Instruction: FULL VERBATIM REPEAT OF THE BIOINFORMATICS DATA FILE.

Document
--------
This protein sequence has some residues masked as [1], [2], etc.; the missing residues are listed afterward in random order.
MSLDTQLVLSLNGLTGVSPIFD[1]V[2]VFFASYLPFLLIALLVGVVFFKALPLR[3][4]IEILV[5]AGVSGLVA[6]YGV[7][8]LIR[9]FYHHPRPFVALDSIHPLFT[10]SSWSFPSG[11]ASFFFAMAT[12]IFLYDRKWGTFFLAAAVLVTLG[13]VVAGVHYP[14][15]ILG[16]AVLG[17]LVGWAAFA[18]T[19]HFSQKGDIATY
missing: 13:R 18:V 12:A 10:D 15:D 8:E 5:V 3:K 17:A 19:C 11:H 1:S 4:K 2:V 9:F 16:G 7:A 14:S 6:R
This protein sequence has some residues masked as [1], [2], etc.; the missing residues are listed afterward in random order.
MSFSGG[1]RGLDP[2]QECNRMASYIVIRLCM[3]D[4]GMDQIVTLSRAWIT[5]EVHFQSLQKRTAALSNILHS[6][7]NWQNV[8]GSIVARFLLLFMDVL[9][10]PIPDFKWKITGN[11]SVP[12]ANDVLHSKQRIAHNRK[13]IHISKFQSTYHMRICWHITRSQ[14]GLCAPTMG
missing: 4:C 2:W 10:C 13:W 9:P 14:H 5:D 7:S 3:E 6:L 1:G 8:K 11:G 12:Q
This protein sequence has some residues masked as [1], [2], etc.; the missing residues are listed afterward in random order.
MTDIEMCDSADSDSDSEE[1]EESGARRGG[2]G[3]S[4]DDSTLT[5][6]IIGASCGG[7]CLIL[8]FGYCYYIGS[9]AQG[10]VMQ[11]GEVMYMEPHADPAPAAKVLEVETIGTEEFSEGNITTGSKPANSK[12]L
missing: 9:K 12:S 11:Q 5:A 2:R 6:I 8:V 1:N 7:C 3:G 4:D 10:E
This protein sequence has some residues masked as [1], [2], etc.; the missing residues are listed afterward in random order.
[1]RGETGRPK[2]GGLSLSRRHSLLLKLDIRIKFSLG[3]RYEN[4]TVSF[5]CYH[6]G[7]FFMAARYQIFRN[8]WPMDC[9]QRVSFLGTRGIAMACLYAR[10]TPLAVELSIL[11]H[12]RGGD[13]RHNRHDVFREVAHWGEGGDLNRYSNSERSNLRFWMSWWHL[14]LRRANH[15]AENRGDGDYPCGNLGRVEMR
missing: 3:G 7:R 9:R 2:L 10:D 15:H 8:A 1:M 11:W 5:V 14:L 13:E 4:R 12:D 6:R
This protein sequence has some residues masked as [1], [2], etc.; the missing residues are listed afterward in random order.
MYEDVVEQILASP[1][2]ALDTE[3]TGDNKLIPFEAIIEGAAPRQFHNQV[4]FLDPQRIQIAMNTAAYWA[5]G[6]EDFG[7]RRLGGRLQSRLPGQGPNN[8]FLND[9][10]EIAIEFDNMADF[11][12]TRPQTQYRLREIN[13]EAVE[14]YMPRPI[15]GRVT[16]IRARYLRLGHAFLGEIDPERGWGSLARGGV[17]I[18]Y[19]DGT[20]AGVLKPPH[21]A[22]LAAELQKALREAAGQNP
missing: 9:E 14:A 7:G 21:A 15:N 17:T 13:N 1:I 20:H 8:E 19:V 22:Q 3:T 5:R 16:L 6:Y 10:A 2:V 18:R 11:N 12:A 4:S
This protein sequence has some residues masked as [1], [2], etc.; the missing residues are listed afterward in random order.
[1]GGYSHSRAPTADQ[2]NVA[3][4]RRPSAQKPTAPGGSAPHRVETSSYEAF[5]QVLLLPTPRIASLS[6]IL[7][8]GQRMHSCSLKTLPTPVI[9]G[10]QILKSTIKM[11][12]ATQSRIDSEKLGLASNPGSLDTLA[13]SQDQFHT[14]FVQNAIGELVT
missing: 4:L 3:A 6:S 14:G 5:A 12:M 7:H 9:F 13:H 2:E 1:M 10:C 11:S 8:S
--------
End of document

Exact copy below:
This protein sequence has some residues masked as [1], [2], etc.; the missing residues are listed afterward in random order.
MSLDTQLVLSLNGLTGVSPIFD[1]V[2]VFFASYLPFLLIALLVGVVFFKALPLR[3][4]IEILV[5]AGVSGLVA[6]YGV[7][8]LIR[9]FYHHPRPFVALDSIHPLFT[10]SSWSFPSG[11]ASFFFAMAT[12]IFLYDRKWGTFFLAAAVLVTLG[13]VVAGVHYP[14][15]ILG[16]AVLG[17]LVGWAAFA[18]T[19]HFSQKGDIATY
missing: 13:R 18:V 12:A 10:D 15:D 8:E 5:V 3:K 17:A 19:C 11:H 1:S 4:K 2:V 9:F 16:G 7:A 14:S 6:R
This protein sequence has some residues masked as [1], [2], etc.; the missing residues are listed afterward in random order.
MSFSGG[1]RGLDP[2]QECNRMASYIVIRLCM[3]D[4]GMDQIVTLSRAWIT[5]EVHFQSLQKRTAALSNILHS[6][7]NWQNV[8]GSIVARFLLLFMDVL[9][10]PIPDFKWKITGN[11]SVP[12]ANDVLHSKQRIAHNRK[13]IHISKFQSTYHMRICWHITRSQ[14]GLCAPTMG
missing: 4:C 2:W 10:C 13:W 9:P 14:H 5:D 7:S 3:E 6:L 1:G 8:K 11:G 12:Q
This protein sequence has some residues masked as [1], [2], etc.; the missing residues are listed afterward in random order.
MTDIEMCDSADSDSDSEE[1]EESGARRGG[2]G[3]S[4]DDSTLT[5][6]IIGASCGG[7]CLIL[8]FGYCYYIGS[9]AQG[10]VMQ[11]GEVMYMEPHADPAPAAKVLEVETIGTEEFSEGNITTGSKPANSK[12]L
missing: 9:K 12:S 11:Q 5:A 2:R 6:I 8:V 1:N 7:C 3:G 4:D 10:E
This protein sequence has some residues masked as [1], [2], etc.; the missing residues are listed afterward in random order.
[1]RGETGRPK[2]GGLSLSRRHSLLLKLDIRIKFSLG[3]RYEN[4]TVSF[5]CYH[6]G[7]FFMAARYQIFRN[8]WPMDC[9]QRVSFLGTRGIAMACLYAR[10]TPLAVELSIL[11]H[12]RGGD[13]RHNRHDVFREVAHWGEGGDLNRYSNSERSNLRFWMSWWHL[14]LRRANH[15]AENRGDGDYPCGNLGRVEMR
missing: 3:G 7:R 9:R 2:L 10:D 15:H 8:A 1:M 11:W 5:V 14:L 13:E 4:R 12:D 6:R
This protein sequence has some residues masked as [1], [2], etc.; the missing residues are listed afterward in random order.
MYEDVVEQILASP[1][2]ALDTE[3]TGDNKLIPFEAIIEGAAPRQFHNQV[4]FLDPQRIQIAMNTAAYWA[5]G[6]EDFG[7]RRLGGRLQSRLPGQGPNN[8]FLND[9][10]EIAIEFDNMADF[11][12]TRPQTQYRLREIN[13]EAVE[14]YMPRPI[15]GRVT[16]IRARYLRLGHAFLGEIDPERGWGSLARGGV[17]I[18]Y[19]DGT[20]AGVLKPPH[21]A[22]LAAELQKALREAAGQNP
missing: 9:E 14:A 7:G 21:A 15:N 17:T 13:N 1:I 20:H 8:E 19:V 22:Q 3:T 5:R 16:L 6:Y 10:A 2:V 18:R 11:N 12:A 4:S
This protein sequence has some residues masked as [1], [2], etc.; the missing residues are listed afterward in random order.
[1]GGYSHSRAPTADQ[2]NVA[3][4]RRPSAQKPTAPGGSAPHRVETSSYEAF[5]QVLLLPTPRIASLS[6]IL[7][8]GQRMHSCSLKTLPTPVI[9]G[10]QILKSTIKM[11][12]ATQSRIDSEKLGLASNPGSLDTLA[13]SQDQFHT[14]FVQNAIGELVT
missing: 4:L 3:A 6:S 14:G 5:A 12:M 7:H 9:F 13:H 2:E 1:M 10:C 11:S 8:S